Shown on this page are historical photos of early U.S. Jai-alai frontons along with rare Jai-alai program covers, program pages and admission tickets, including some inaugural Jai-alai programs. The photos and historical content are compliments of famous memorabilia collector, Mark Kaminsky, and world-renowned Jai-alai historian and artist, Alec Smith.
Here is a photo of the first Florida fronton called the Hialeah fronton which was part of the Hialeah complex. Construction started in 1924 and it operated from 1924 to 1926. We are trying to find the exact date this fronton first opened and will publish that info if it can be established. This fronton was destroyed by the Great Miami Hurricane on September 18, 1926 (a cat 4 storm). The same hurricane also damaged the Biscayne fronton (now Miami Jai-alai). The Biscayne fronton opened in January of 1926. The Biscayne fronton lost the roof from hurricane damage but the roof was repaired and the fronton opened in time for the 1927 season with a lot of “band-aids” on the building. Legalized wagering, called Pari-Mutuel wagering, began at the Biscayne fronton on January 4, 1936.
Many people are not aware that both the Hialeah and the Biscayne frontons co-existed for about 9-months before the Great Miami Hurricane and operated with two separate rosters at the same time. A 1924 photo of the Hialeah fronton is shown below.
Below are season passes for the first two seasons at the Hialeah fronton.
Here are some program pages from an April 21, 1925 Hialeah program.
Below is a 1926 Biscayne fronton program cover photo and an interior program page.
The New Orleans fronton opened for Jai-alai on November 25, 1926 to a crowd of 2,500 fans. It was located in Arabi in St. Bernard Parish. The fronton was one of about five gambling halls in that area; this one was called “The Jai-Alai Club.” In its day The Jai-Alai Club originally looked like a Moorish castle adorned with pennants flying from turrets and could accommodate at least 3,000 patrons to eat, drink, dance and gamble (including illegal slot machines). This location was especially popular as customers could hear big name bands such as Harry James and Tommy Dorsey. The club was frequently raided, however continued to operate as corruption was rampant. Below is a 1960’s photo of the fronton building where games were played.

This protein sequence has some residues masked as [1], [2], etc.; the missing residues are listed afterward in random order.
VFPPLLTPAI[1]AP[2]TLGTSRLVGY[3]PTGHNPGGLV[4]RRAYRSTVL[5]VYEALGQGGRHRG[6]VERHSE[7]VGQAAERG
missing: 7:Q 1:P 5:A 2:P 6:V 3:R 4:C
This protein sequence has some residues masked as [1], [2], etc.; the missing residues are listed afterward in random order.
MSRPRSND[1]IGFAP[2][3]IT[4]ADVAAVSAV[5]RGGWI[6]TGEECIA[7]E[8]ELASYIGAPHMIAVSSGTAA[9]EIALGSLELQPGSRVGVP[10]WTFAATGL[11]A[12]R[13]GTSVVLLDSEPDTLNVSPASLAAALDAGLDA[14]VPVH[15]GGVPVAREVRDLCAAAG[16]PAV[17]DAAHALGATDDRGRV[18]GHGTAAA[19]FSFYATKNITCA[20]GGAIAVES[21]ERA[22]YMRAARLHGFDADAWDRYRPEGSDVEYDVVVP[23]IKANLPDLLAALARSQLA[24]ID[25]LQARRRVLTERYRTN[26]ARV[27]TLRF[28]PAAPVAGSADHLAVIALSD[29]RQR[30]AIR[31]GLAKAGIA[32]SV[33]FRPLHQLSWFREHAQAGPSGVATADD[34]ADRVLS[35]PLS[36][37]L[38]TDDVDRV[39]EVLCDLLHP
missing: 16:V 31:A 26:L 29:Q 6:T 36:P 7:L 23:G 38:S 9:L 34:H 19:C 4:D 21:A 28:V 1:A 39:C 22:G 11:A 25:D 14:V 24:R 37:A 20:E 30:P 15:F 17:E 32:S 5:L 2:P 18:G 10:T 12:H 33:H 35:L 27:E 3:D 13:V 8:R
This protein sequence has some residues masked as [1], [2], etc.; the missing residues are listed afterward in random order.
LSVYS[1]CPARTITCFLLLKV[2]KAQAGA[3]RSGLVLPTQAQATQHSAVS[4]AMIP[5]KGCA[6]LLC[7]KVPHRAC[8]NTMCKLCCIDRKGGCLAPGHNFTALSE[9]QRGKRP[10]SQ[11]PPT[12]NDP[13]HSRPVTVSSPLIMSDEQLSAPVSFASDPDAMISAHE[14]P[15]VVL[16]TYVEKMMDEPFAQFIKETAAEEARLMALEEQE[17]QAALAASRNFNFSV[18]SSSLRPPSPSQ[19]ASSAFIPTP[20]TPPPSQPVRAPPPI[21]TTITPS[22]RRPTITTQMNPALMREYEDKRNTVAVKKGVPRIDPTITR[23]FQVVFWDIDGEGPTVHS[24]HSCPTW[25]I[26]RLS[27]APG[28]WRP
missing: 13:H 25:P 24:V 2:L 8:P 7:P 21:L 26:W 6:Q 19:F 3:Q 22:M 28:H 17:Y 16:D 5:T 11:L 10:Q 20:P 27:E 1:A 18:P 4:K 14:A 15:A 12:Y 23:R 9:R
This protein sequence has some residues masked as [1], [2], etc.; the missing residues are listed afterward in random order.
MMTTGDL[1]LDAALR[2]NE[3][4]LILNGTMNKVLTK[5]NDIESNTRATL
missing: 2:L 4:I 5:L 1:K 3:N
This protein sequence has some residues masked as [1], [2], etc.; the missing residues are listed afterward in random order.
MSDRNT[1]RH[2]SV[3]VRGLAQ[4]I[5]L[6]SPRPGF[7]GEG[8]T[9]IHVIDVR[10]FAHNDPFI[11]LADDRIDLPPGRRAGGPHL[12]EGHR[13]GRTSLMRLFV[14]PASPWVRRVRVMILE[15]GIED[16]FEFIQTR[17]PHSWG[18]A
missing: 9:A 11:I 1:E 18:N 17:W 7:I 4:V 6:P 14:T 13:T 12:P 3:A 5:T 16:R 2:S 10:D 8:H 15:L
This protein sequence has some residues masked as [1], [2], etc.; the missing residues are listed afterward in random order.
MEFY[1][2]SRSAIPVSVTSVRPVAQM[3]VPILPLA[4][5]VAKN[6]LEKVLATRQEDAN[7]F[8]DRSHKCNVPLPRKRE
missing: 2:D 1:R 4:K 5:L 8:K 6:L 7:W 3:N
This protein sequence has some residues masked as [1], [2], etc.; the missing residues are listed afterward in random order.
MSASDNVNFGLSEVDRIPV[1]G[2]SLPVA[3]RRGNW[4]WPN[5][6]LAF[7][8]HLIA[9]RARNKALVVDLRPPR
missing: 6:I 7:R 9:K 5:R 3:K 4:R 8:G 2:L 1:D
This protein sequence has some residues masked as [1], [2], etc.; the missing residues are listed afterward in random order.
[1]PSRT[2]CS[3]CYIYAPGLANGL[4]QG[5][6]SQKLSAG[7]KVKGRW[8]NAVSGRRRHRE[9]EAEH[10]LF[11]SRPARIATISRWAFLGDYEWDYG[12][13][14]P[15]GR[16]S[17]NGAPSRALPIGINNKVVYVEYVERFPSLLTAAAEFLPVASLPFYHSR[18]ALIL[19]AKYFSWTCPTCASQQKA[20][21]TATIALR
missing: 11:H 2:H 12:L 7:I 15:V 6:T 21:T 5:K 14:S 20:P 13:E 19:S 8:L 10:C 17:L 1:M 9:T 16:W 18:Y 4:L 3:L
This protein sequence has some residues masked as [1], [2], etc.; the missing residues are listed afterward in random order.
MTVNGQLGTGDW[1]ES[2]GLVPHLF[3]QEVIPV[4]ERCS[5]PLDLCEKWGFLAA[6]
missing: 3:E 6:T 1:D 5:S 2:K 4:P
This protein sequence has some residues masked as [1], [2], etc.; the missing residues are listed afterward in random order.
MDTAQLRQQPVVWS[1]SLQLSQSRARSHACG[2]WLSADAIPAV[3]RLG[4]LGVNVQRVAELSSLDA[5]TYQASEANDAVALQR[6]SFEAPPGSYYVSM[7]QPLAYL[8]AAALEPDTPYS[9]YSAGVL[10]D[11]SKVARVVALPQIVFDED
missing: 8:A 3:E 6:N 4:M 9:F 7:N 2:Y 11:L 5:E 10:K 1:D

Jai-Alai was introduced in Chicago at the Rainbo Fronton (aka Rainbo Gardens) on December 21, 1927. Fred Mann’s Rainbo Gardens was one of Chicago’s premier entertainment venues and had seating for 1,726 Jai-alai fans. The fronton was troubled with Prohibition issues in 1928. Below is a program cover and interior page from a Rainbo fronton Jai-alai program.
Jai-alai was introduced at the Hippodrome in New York, NY on September 8, 1938. Play only lasted for one short season and ended in 1939, exact date unknown. The fronton building was demolished in 1939. A parking garage sits in its place today and is ironically called “The Hippodrome Parking Garage.” Below is a program cover of a New York Hippodrome program which is identical to a version of the 1938-39 Biscayne program cover except for the name. The Hippodrome programs are however, much larger in size and have more content than the Biscayne programs. Also, they are much harder to find due to the shorter time in existence. A postcard image of the beautiful Hippodrome fronton with it’s fascinating architecture is shown below the program cover. It’s a shame a building like this was demolished to be replaced by a parking garage!